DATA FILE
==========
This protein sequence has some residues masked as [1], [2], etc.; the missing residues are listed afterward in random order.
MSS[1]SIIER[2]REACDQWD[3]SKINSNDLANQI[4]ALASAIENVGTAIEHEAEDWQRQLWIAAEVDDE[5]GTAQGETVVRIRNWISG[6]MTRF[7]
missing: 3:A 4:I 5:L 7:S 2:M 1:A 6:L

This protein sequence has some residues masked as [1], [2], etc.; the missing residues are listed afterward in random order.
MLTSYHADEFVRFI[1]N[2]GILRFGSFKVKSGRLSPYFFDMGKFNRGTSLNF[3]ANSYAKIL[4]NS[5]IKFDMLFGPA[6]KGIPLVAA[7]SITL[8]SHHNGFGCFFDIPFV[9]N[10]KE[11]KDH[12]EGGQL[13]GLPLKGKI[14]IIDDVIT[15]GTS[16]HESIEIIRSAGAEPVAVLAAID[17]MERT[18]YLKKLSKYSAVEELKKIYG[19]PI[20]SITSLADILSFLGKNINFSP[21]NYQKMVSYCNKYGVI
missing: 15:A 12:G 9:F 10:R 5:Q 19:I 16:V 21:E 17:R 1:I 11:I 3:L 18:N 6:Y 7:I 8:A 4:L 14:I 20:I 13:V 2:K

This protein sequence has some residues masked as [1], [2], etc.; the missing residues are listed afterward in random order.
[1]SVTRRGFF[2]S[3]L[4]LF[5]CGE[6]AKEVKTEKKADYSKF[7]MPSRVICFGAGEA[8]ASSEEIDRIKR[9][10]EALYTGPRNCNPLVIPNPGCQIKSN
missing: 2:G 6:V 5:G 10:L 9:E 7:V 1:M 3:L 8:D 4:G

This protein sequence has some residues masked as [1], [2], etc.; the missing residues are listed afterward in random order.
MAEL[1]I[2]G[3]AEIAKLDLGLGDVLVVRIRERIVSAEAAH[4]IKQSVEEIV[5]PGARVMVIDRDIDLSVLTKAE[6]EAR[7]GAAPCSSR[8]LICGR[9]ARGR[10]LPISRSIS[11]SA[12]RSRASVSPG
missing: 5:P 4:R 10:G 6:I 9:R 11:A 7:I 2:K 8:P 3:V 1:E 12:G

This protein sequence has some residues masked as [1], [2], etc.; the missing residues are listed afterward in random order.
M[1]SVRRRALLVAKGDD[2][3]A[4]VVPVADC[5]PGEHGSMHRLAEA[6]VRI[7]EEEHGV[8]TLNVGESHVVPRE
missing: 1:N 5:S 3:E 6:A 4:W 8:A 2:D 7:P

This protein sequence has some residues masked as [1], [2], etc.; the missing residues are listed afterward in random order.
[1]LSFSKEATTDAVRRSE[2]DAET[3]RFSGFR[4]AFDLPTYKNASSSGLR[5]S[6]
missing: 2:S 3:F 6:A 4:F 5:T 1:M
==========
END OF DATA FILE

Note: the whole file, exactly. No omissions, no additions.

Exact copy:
This protein sequence has some residues masked as [1], [2], etc.; the missing residues are listed afterward in random order.
MSS[1]SIIER[2]REACDQWD[3]SKINSNDLANQI[4]ALASAIENVGTAIEHEAEDWQRQLWIAAEVDDE[5]GTAQGETVVRIRNWISG[6]MTRF[7]
missing: 3:A 4:I 5:L 7:S 2:M 1:A 6:L

This protein sequence has some residues masked as [1], [2], etc.; the missing residues are listed afterward in random order.
MLTSYHADEFVRFI[1]N[2]GILRFGSFKVKSGRLSPYFFDMGKFNRGTSLNF[3]ANSYAKIL[4]NS[5]IKFDMLFGPA[6]KGIPLVAA[7]SITL[8]SHHNGFGCFFDIPFV[9]N[10]KE[11]KDH[12]EGGQL[13]GLPLKGKI[14]IIDDVIT[15]GTS[16]HESIEIIRSAGAEPVAVLAAID[17]MERT[18]YLKKLSKYSAVEELKKIYG[19]PI[20]SITSLADILSFLGKNINFSP[21]NYQKMVSYCNKYGVI
missing: 15:A 12:G 9:F 10:R 5:Q 19:I 16:V 21:E 17:R 1:I 11:I 3:L 18:N 6:Y 7:I 8:A 4:L 14:I 20:I 13:V 2:K

This protein sequence has some residues masked as [1], [2], etc.; the missing residues are listed afterward in random order.
[1]SVTRRGFF[2]S[3]L[4]LF[5]CGE[6]AKEVKTEKKADYSKF[7]MPSRVICFGAGEA[8]ASSEEIDRIKR[9][10]EALYTGPRNCNPLVIPNPGCQIKSN
missing: 2:G 6:V 5:G 10:L 9:E 7:V 1:M 3:L 8:D 4:G

This protein sequence has some residues masked as [1], [2], etc.; the missing residues are listed afterward in random order.
MAEL[1]I[2]G[3]AEIAKLDLGLGDVLVVRIRERIVSAEAAH[4]IKQSVEEIV[5]PGARVMVIDRDIDLSVLTKAE[6]EAR[7]GAAPCSSR[8]LICGR[9]ARGR[10]LPISRSIS[11]SA[12]RSRASVSPG
missing: 5:P 4:R 10:G 6:I 9:R 11:A 7:I 2:K 8:P 3:V 1:E 12:G

This protein sequence has some residues masked as [1], [2], etc.; the missing residues are listed afterward in random order.
M[1]SVRRRALLVAKGDD[2][3]A[4]VVPVADC[5]PGEHGSMHRLAEA[6]VRI[7]EEEHGV[8]TLNVGESHVVPRE
missing: 1:N 5:S 3:E 6:A 4:W 8:A 2:D 7:P

This protein sequence has some residues masked as [1], [2], etc.; the missing residues are listed afterward in random order.
[1]LSFSKEATTDAVRRSE[2]DAET[3]RFSGFR[4]AFDLPTYKNASSSGLR[5]S[6]
missing: 2:S 3:F 6:A 4:F 5:T 1:M